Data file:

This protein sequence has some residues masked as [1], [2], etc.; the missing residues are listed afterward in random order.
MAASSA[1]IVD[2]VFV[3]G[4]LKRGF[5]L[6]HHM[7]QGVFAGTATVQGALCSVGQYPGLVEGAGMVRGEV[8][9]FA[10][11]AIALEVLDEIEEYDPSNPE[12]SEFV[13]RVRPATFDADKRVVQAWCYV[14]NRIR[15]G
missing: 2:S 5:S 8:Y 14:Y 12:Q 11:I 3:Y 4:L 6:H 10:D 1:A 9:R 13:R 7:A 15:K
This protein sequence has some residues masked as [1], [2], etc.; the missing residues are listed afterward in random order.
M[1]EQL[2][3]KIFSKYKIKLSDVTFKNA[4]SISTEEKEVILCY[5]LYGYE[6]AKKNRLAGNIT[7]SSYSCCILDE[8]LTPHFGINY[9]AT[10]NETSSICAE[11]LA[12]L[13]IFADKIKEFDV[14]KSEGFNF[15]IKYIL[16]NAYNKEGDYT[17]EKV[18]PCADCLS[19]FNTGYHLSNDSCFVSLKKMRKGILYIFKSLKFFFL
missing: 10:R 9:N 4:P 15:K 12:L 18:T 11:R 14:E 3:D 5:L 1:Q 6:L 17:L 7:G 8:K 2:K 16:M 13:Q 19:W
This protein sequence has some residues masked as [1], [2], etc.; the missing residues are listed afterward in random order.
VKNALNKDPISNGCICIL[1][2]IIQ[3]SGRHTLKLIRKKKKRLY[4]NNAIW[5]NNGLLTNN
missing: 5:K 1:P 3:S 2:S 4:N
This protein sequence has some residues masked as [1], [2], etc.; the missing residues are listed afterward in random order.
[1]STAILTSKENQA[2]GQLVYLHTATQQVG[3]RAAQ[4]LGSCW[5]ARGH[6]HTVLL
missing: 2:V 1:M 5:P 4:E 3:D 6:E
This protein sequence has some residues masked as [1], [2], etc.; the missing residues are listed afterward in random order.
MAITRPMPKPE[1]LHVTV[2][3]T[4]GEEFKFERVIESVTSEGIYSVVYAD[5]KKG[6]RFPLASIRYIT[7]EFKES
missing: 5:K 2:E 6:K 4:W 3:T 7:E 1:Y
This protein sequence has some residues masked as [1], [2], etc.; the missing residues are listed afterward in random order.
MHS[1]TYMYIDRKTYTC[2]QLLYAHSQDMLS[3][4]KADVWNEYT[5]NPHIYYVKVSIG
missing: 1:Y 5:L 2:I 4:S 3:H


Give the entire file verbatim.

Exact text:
This protein sequence has some residues masked as [1], [2], etc.; the missing residues are listed afterward in random order.
MAASSA[1]IVD[2]VFV[3]G[4]LKRGF[5]L[6]HHM[7]QGVFAGTATVQGALCSVGQYPGLVEGAGMVRGEV[8][9]FA[10][11]AIALEVLDEIEEYDPSNPE[12]SEFV[13]RVRPATFDADKRVVQAWCYV[14]NRIR[15]G
missing: 2:S 5:S 8:Y 14:Y 12:Q 11:I 3:Y 4:L 6:H 10:D 1:A 9:R 13:R 7:A 15:K
This protein sequence has some residues masked as [1], [2], etc.; the missing residues are listed afterward in random order.
M[1]EQL[2][3]KIFSKYKIKLSDVTFKNA[4]SISTEEKEVILCY[5]LYGYE[6]AKKNRLAGNIT[7]SSYSCCILDE[8]LTPHFGINY[9]AT[10]NETSSICAE[11]LA[12]L[13]IFADKIKEFDV[14]KSEGFNF[15]IKYIL[16]NAYNKEGDYT[17]EKV[18]PCADCLS[19]FNTGYHLSNDSCFVSLKKMRKGILYIFKSLKFFFL
missing: 10:R 9:N 4:P 15:K 12:L 18:T 11:R 14:E 3:D 5:L 1:Q 6:L 17:L 7:G 8:K 2:K 16:M 13:Q 19:W
This protein sequence has some residues masked as [1], [2], etc.; the missing residues are listed afterward in random order.
VKNALNKDPISNGCICIL[1][2]IIQ[3]SGRHTLKLIRKKKKRLY[4]NNAIW[5]NNGLLTNN
missing: 5:K 1:P 3:S 2:S 4:N
This protein sequence has some residues masked as [1], [2], etc.; the missing residues are listed afterward in random order.
[1]STAILTSKENQA[2]GQLVYLHTATQQVG[3]RAAQ[4]LGSCW[5]ARGH[6]HTVLL
missing: 2:V 1:M 5:P 4:E 3:D 6:E
This protein sequence has some residues masked as [1], [2], etc.; the missing residues are listed afterward in random order.
MAITRPMPKPE[1]LHVTV[2][3]T[4]GEEFKFERVIESVTSEGIYSVVYAD[5]KKG[6]RFPLASIRYIT[7]EFKES
missing: 5:K 2:E 6:K 4:W 3:T 7:E 1:Y
This protein sequence has some residues masked as [1], [2], etc.; the missing residues are listed afterward in random order.
MHS[1]TYMYIDRKTYTC[2]QLLYAHSQDMLS[3][4]KADVWNEYT[5]NPHIYYVKVSIG
missing: 1:Y 5:L 2:I 4:S 3:H